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Ron Mueck sculptures......how do you react?

 
 
dlowan
 
  1  
Reply Sun 13 Jan, 2008 07:21 am
farmerman wrote:
Thats the point deb. You may find his work disturbing but the artist in us all wants to understand how it was done.

We cast fossils in silicone in the field so they retain the smallest of details that can be saved as casts. Another thing I got from CJ's great flick was how like the process was to building a fiberglass boat except witna thousand percent more detail.

I was really blown away with the flick CJ. I sat here with my coffee early on a SUn AM . Really neat stuff.
This is why Ill always stick with A2K, you never know what someone is gonna come up with and how everyone pitches in to help us learn. I tell ya, that flick was like a CEU in the human form.


CEU?????



I agree totally about the great film, Farmerperson.


Roberta wrote:
I took some sculpting classes with clay many years ago. One the one hand it was tremendously enjoyable. On the other, it was very frustrating. I enjoyed forming things with the clay. Molding, shaping. The frustration was that I could never get things to be the way I wanted them to be. Tried other forms. Always the same problem. Liked the activity. Lacked the skill. Couldn't get past the latter to enjoy the former.

I wish you well, Deb, if you decide to pursue it.



Oh, not having the talent is frustrating all right....sigh.
0 Replies
 
farmerman
 
  1  
Reply Sun 13 Jan, 2008 07:25 am
CEU= Continuing Education Unit. (Sorry, jargon)

I will not use jargon on A2K
I will not use jargon on A2K
I will not use jargon on A2K
0 Replies
 
mismi
 
  1  
Reply Sun 13 Jan, 2008 07:31 am
Unbelievable how life like these people are....the scale is overwhelming. I would really love to see these in person. I just can't get over how very life-like they are. My friend in England sent me a picture of one of them standing in front of one of his works at the Mall...I had to IM her and ask her if it was a real woman....love it!
0 Replies
 
dlowan
 
  1  
Reply Sun 13 Jan, 2008 07:31 am
farmerman wrote:
CEU= Continuing Education Unit. (Sorry, jargon)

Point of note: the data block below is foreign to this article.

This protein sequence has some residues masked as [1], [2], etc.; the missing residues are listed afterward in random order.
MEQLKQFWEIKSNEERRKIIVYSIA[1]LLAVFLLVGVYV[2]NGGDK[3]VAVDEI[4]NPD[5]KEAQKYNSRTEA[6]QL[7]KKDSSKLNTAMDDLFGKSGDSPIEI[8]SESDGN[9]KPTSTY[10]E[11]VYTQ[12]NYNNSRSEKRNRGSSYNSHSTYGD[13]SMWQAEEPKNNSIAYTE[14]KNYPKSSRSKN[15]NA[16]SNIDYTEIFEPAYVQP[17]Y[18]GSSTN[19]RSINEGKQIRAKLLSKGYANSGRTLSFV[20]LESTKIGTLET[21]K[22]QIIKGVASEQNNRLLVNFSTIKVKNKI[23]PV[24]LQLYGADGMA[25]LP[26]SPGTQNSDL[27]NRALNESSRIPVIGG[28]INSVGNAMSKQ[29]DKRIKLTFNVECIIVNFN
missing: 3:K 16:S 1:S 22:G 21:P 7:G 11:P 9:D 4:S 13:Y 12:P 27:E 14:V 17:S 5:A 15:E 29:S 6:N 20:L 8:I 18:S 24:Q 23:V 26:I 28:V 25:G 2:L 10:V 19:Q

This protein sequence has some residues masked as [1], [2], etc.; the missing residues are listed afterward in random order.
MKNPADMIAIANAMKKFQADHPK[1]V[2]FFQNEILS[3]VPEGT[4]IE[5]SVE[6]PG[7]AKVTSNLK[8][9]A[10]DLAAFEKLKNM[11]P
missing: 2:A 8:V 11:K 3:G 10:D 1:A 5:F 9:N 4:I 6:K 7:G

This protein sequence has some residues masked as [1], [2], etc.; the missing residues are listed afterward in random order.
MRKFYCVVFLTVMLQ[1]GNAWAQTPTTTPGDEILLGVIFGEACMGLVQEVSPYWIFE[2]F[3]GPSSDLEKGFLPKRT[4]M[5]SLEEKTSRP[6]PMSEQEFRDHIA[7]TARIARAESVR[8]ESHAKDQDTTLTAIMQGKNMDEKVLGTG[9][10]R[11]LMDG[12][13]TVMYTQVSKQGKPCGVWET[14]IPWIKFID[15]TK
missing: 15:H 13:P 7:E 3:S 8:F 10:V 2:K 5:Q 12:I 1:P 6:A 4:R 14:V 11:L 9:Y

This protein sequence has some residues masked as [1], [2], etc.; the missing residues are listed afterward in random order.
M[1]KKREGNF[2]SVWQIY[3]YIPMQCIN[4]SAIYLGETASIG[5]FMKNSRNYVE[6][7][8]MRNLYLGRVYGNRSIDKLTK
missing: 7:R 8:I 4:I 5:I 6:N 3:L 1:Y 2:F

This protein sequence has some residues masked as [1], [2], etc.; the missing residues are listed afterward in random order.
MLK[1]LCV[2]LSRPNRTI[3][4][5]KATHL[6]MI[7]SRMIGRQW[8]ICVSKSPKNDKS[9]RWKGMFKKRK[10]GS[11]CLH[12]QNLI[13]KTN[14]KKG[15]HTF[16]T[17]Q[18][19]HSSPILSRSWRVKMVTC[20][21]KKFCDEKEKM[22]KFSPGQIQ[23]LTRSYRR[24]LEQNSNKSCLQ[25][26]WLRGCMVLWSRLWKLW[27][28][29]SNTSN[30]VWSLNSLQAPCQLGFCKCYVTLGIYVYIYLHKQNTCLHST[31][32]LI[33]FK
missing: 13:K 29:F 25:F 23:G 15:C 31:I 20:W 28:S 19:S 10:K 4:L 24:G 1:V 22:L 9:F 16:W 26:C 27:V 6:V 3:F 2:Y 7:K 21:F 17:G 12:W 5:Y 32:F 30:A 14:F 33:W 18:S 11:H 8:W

I will not use jargon on A2K
I will not use jargon on A2K
I will not use jargon on A2K


Lol! I have no problem with jargon...as long as people are happy to explain it!
0 Replies
 
dlowan
 
  1  
Reply Sun 13 Jan, 2008 08:05 am
mismi40 wrote:
Unbelievable how life like these people are....the scale is overwhelming. I would really love to see these in person. I just can't get over how very life-like they are. My friend in England sent me a picture of one of them standing in front of one of his works at the Mall...I had to IM her and ask her if it was a real woman....love it!


Oh? Any way you might still be able to post that photo?
0 Replies
 
Francis
 
  1  
Reply Sun 13 Jan, 2008 08:27 am
I 'ear you:

http://pagesperso-orange.fr/gismonda/ear.jpg
0 Replies
 
dlowan
 
  1  
Reply Sun 13 Jan, 2008 09:36 am
here's a video:


SMH Video


Sli9de show...if link works


Aargh....only a few of those slides are Mueck! Round about No. 130 to 136, I think.
0 Replies
 
CalamityJane
 
  1  
Reply Sun 13 Jan, 2008 10:55 am
Stunning how precise and perfectly natural Mueck's sculptures are,
right down to the 3 day beard, and the slight goose bumps on the pregnant
woman's behind. The detail work is the most remarkable for me.

deb, on your last video here, it's nice to see the reaction of the viewers,
how intense they observe, especially the last 2 guys looking at the
newborn with mother. Funny!

Like mismi, I'd love to see one of his exhibits.
0 Replies
 
CalamityJane
 
  1  
Reply Sun 13 Jan, 2008 11:04 am
farmerman wrote:
Thats the point deb. You may find his work disturbing but the artist in us all wants to understand how it was done.

We cast fossils in silicone in the field so they retain the smallest of details that can be saved as casts. Another thing I got from CJ's great flick was how like the process was to building a fiberglass boat except witna thousand percent more detail.

I was really blown away with the flick CJ. I sat here with my coffee early on a SUn AM . Really neat stuff.
This is why Ill always stick with A2K, you never know what someone is gonna come up with and how everyone pitches in to help us learn. I tell ya, that flick was like a CEU in the human form.


I wish I could get my CEUs like this, would make it a hell of a lot more
interesting. Watching the flick, I thought what a shame it was that the
original clay mold was destroyed in the process. He did make a smaller
model with Silicon, but I had not seen any scaling to make the larger
model. Usually that's done with a computer as it's so hard to get the